Televised nationally on Sportsnet, providing a major league feeling, as Laura Stacey scored in overtime for the Thunder, bringing a highly intense contest to a rapturous climax, it also brought a celebratory finish to the club’s inaugural season in Markham. Enhancing the moment was the fact that numerous alumnae from the Brampton era, including former GM Lori Dupuis were in attendance, simultaneously supplying the feeling that the franchise had come full circle.
Undeniably, the sense of euphoria extended beyond the game itself, taking a place in Canadian cultural relevance. Enjoying an audience with Prime Minister Justin Trudeau, the first CWHL team to earn the honour, another cherished element of celebration involved the allocation of Clarkson Cup championship rings, another unprecedented first in league lore. While the rings are definitely sporting artifacts unto themselves, it is also a constant reminder of this sensational summit. Reflecting on the Cup triumph, only the second championship in CWHL history enjoyed by the Thunder, it has taken on a mythical connotation, one that remains highly cherished by Simmonds.
“The highlight of my career! It was incredible being able to finally lift the cup, surrounded by teammates, friends and family, more or less at ‘home’. It’s also amazing to celebrate with teammates and friends that have been there with you through the ups and downs.”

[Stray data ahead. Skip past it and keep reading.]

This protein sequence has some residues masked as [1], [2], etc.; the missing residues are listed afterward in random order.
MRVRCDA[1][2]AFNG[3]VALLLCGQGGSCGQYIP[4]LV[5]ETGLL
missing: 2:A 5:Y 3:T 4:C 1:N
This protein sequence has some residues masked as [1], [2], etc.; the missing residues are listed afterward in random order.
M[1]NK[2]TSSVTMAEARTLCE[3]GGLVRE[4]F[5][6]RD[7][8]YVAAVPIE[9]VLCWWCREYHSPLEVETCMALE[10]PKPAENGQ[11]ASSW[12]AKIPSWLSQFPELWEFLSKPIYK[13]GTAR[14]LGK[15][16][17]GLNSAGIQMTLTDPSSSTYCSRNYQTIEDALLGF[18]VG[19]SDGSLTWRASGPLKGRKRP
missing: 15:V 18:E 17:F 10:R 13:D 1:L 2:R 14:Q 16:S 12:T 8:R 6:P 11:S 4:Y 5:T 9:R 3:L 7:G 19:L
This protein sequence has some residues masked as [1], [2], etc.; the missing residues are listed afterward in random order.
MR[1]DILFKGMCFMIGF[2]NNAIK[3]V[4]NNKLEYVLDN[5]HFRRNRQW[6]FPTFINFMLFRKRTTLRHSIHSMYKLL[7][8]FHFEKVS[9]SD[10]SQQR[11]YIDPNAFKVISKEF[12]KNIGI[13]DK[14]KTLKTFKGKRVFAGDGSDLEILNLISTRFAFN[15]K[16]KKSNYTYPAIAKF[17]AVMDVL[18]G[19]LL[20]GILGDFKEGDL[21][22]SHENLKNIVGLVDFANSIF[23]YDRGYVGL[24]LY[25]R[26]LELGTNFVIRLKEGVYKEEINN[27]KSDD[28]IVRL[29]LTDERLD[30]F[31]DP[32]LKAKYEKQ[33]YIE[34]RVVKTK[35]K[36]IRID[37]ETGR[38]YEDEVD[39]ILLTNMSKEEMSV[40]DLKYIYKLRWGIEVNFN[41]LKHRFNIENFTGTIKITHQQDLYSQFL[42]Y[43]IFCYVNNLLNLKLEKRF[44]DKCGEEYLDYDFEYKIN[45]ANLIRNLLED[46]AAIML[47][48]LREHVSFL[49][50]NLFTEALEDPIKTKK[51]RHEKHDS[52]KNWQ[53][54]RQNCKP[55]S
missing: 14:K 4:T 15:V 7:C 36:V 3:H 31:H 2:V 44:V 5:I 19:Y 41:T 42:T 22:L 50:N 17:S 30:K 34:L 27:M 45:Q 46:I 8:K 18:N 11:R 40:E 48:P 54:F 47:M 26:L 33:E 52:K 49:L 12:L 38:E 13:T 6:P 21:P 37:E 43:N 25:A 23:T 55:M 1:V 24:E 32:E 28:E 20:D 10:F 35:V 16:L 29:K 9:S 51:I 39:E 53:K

While the consecutive games mark signified a coda for Simmonds, supplying a record-breaking tone to the start of the 2018-19 CWHL season, the ending resulted in a highly different fate. An unforeseen and abrupt ceasing of operations brought a tinge of tragedy to the female game.
Spending six full seasons garbed in Thunder paraphernalia, the chance to be part of such a time in the game’s growth consisted of a highly communal feeling. With the essence of competition and spirit of good sportsmanship a constant theme through each successive year, standing as the substance which made the game so enjoyable for a league luminary as Simmonds, so many of its aspects tug at her heartstrings, destined to provide with a residual warmth,
“(What I miss most is) the hockey… it is tough to leave it behind. Aside from that, it is definitely my teammates. We do see each other still but the atmosphere of a team is like a big family, one that you’re with basically every other day.”
“All quotes obtained first hand unless otherwise indicated”